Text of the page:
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Parents' Divorce Affect upon Children: Mothers' Perceptions

Description: This study will attempt to identify the reported problem behavior in children impacted by parental divorce. Further, it will try to determine whether pre-divorce interparental conflict, time spent with the mother, and the mother's adjustment affects the problem behavior reported for children. The following analytic techniques will be used: frequency distributions, t-tests, correlations, and regression.
Date: December 1995
Creator: Grubbs, Jerianne C. (Jerianne Christina)

International Tourism in Developing Nations: An Empirical Study

Description: Theory: The literature on volume of tourism in developing nations, does not provide empirical measures necessary for rigorous hypotheses testing. While there have been ample studies on volume of tourism among developed nations, very little has been done regarding developing nations. Several theories from the dependency school, world systems and modernization offer theoretical explanations, but these explanations have not been adequately translated into empirical models, for studying the volume of tourism. Hypotheses: To improve the ability to explain volume of tourism and to identify the factors that affect the volume of tourism in developing countries, the study tests four hypotheses based on the theories of Modernization, World System and Push- Pull. Methodology: The study uses Confirmatory Factor Analysis to examine the factors that are likely to influence the volume of tourism. Shift Share analysis is also used to study regional variations in volume of tourism. Findings: The study found support for the fact that aspects of modernization are some of the most important determinants of volume of tourism. This finding has policy implications for developing nations trying to encourage tourism as an important economic sector. Shift Share analysis revealed that in the last decade Sub - Saharan Africa, East Asia Pacific and the Middle East have seen an increase in the volume of tourism compared to other developing regions of the world.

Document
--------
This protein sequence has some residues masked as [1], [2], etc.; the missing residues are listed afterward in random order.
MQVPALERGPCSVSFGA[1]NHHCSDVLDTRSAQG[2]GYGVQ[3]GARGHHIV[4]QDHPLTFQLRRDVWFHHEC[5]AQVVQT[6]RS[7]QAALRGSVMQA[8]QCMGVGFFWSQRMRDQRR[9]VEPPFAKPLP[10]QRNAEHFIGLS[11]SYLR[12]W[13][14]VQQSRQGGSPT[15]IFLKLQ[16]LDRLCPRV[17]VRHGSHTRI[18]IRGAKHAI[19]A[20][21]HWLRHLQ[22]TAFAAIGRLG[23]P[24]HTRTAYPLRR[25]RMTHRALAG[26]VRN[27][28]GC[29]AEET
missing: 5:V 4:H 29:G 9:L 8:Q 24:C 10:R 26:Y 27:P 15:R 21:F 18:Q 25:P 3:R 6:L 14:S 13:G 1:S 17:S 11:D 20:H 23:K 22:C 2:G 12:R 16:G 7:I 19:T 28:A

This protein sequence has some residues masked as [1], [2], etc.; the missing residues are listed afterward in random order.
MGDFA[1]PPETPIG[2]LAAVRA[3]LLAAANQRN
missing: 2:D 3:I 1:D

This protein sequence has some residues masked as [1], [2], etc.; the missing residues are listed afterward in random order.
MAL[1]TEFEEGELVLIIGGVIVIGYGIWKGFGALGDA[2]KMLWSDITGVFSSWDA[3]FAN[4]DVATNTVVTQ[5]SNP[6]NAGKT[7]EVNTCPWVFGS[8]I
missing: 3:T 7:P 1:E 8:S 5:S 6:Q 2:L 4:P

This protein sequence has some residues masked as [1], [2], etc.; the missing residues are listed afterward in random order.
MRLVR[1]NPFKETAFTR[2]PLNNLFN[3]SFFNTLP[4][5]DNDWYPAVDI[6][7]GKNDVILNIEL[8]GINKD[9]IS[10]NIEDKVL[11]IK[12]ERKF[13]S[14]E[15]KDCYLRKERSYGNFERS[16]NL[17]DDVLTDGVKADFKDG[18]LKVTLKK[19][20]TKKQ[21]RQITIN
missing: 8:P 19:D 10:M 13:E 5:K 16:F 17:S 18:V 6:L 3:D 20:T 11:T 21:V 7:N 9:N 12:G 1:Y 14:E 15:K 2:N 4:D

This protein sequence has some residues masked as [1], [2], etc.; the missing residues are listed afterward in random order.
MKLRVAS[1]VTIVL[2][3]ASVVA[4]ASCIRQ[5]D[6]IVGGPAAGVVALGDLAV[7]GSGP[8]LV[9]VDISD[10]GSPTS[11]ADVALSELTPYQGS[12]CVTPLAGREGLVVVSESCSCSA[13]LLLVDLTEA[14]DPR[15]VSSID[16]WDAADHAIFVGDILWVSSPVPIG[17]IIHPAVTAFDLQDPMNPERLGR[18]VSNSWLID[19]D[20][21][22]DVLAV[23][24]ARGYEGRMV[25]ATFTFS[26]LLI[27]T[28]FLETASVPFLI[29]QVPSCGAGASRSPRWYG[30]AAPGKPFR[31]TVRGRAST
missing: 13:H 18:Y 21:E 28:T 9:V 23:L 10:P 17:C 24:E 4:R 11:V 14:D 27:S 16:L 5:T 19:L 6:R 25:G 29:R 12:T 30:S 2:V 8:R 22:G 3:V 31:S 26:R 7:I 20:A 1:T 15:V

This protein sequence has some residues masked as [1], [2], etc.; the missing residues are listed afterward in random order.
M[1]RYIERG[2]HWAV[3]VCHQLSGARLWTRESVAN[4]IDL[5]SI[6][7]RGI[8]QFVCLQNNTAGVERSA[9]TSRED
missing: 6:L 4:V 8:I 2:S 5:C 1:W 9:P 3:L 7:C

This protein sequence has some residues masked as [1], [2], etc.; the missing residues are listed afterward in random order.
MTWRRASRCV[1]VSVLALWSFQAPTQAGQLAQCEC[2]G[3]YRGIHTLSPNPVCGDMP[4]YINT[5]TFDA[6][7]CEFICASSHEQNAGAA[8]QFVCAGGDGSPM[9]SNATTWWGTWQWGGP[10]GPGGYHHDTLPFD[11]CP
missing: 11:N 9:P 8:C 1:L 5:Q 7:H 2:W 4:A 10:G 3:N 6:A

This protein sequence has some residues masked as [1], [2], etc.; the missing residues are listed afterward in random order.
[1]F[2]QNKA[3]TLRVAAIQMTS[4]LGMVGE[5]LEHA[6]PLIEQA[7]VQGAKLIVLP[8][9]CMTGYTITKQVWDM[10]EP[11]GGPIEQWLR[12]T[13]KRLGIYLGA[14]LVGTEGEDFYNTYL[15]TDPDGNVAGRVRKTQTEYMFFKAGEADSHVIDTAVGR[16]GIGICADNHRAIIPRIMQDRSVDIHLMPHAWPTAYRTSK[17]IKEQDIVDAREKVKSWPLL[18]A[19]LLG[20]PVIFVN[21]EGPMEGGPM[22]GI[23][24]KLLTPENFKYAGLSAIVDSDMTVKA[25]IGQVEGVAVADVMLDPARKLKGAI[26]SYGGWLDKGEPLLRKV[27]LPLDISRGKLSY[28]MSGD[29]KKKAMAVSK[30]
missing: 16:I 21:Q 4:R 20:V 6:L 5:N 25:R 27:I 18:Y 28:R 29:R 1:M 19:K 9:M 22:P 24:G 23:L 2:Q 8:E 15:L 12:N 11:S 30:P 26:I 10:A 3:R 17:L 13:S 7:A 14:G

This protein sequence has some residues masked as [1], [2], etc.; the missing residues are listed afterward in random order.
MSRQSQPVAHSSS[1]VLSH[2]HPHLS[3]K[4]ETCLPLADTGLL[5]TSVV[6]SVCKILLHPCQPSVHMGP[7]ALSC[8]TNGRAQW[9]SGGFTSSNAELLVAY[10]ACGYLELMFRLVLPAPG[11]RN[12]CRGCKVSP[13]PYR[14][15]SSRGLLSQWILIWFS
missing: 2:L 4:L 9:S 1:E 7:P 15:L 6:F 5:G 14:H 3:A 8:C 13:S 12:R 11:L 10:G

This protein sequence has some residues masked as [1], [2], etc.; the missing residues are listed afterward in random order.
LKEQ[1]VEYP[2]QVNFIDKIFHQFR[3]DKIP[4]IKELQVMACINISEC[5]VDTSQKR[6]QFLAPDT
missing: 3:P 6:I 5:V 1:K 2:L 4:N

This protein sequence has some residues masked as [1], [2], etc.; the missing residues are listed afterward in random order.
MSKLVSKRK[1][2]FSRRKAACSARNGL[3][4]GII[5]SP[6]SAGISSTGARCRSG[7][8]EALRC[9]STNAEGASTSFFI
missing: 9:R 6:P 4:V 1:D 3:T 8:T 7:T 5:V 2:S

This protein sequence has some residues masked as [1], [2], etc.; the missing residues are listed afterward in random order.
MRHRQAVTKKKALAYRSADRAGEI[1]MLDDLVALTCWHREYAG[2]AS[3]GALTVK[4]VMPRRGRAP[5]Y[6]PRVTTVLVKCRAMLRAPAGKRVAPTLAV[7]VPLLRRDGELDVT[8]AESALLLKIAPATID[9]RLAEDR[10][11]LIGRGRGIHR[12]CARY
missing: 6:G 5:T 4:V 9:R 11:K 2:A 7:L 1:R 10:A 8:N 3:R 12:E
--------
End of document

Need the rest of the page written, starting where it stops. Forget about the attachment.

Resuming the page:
Date: August 2002
Creator: Sinha, Sangeeta

Cayes, Coral, Tourism and Ethnicity in Belize

Description: The development of tourism and more importantly eco-tourism has emerged as a primary objective for the government of Belize, Central America. This study examines two villages Seine Bight and Placencia located on a peninsula occupied by separate ethnic groups (Garifuna and Creole) that is located on a peninsula in Southern Belize. Seine Bight and Placencia are undergoing a change in economic activity to tourism. The study attempts to understand the role of ethnicity, socio-economic status, amount of contact with tourists, and the environment in regard to attitudes towards tourism utilizing quantitative and qualitative methods. The study also attempts to understand the organization and disorganization of productive activity on the peninsula and ethnicity over space and time. The point of diffusion and contact of different groups is reflected archeologically and historically in the marine landscape. The peninsula served not only as a natural harbor for those sailing up and down the coastline over time but also served as a point of diffusion of different groups reflected in changing place names, such as Placentia, Point Patient, and Pasciencia.
Date: August 2002
Creator: Key, Carol

Rex Hopper's Life-Cycle Theory Applied to the Ku Klux Klan